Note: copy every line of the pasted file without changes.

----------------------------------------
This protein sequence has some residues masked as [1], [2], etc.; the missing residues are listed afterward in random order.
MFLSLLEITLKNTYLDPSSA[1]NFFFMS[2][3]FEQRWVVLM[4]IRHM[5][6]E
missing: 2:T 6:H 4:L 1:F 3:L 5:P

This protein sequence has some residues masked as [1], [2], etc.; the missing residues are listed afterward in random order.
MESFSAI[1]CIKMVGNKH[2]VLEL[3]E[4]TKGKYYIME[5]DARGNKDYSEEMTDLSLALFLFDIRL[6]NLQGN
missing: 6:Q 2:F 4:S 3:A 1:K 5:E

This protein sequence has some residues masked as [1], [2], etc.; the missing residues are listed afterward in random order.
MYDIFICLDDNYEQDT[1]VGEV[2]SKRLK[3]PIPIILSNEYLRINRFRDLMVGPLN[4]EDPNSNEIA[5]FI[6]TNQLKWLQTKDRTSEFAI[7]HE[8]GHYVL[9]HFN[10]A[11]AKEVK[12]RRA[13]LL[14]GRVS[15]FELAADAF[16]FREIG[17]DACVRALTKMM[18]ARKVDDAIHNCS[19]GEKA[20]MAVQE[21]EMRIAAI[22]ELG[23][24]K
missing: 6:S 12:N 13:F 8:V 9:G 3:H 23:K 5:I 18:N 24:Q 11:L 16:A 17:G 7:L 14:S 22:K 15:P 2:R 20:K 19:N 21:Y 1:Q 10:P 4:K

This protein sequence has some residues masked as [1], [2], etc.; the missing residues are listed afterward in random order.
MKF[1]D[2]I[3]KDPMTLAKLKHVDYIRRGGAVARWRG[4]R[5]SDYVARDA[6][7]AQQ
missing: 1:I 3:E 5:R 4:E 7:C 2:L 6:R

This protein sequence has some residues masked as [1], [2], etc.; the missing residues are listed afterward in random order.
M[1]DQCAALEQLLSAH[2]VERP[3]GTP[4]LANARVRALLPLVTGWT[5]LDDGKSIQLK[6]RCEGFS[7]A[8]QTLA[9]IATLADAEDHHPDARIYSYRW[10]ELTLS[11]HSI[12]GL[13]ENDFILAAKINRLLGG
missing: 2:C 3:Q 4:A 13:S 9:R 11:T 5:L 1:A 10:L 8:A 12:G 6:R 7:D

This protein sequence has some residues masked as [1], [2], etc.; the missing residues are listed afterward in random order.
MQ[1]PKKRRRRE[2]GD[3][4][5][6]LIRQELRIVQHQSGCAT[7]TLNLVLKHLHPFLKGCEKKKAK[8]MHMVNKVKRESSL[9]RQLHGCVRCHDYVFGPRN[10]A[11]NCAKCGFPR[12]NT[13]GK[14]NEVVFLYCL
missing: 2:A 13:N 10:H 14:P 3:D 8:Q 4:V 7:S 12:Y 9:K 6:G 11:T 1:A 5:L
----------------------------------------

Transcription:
This protein sequence has some residues masked as [1], [2], etc.; the missing residues are listed afterward in random order.
MFLSLLEITLKNTYLDPSSA[1]NFFFMS[2][3]FEQRWVVLM[4]IRHM[5][6]E
missing: 2:T 6:H 4:L 1:F 3:L 5:P

This protein sequence has some residues masked as [1], [2], etc.; the missing residues are listed afterward in random order.
MESFSAI[1]CIKMVGNKH[2]VLEL[3]E[4]TKGKYYIME[5]DARGNKDYSEEMTDLSLALFLFDIRL[6]NLQGN
missing: 6:Q 2:F 4:S 3:A 1:K 5:E

This protein sequence has some residues masked as [1], [2], etc.; the missing residues are listed afterward in random order.
MYDIFICLDDNYEQDT[1]VGEV[2]SKRLK[3]PIPIILSNEYLRINRFRDLMVGPLN[4]EDPNSNEIA[5]FI[6]TNQLKWLQTKDRTSEFAI[7]HE[8]GHYVL[9]HFN[10]A[11]AKEVK[12]RRA[13]LL[14]GRVS[15]FELAADAF[16]FREIG[17]DACVRALTKMM[18]ARKVDDAIHNCS[19]GEKA[20]MAVQE[21]EMRIAAI[22]ELG[23][24]K
missing: 6:S 12:N 13:F 8:V 9:G 3:H 23:K 5:I 18:N 24:Q 11:L 16:A 17:G 7:L 14:S 22:K 15:P 2:R 20:K 19:N 21:Y 1:Q 10:P 4:K

This protein sequence has some residues masked as [1], [2], etc.; the missing residues are listed afterward in random order.
MKF[1]D[2]I[3]KDPMTLAKLKHVDYIRRGGAVARWRG[4]R[5]SDYVARDA[6][7]AQQ
missing: 1:I 3:E 5:R 4:E 7:C 2:L 6:R

This protein sequence has some residues masked as [1], [2], etc.; the missing residues are listed afterward in random order.
M[1]DQCAALEQLLSAH[2]VERP[3]GTP[4]LANARVRALLPLVTGWT[5]LDDGKSIQLK[6]RCEGFS[7]A[8]QTLA[9]IATLADAEDHHPDARIYSYRW[10]ELTLS[11]HSI[12]GL[13]ENDFILAAKINRLLGG
missing: 2:C 3:Q 4:A 13:S 9:R 11:T 5:L 1:A 10:L 8:A 12:G 6:R 7:D

This protein sequence has some residues masked as [1], [2], etc.; the missing residues are listed afterward in random order.
MQ[1]PKKRRRRE[2]GD[3][4][5][6]LIRQELRIVQHQSGCAT[7]TLNLVLKHLHPFLKGCEKKKAK[8]MHMVNKVKRESSL[9]RQLHGCVRCHDYVFGPRN[10]A[11]NCAKCGFPR[12]NT[13]GK[14]NEVVFLYCL
missing: 2:A 13:N 10:H 14:P 3:D 8:Q 4:V 7:S 12:Y 9:K 6:G 11:T 1:A 5:L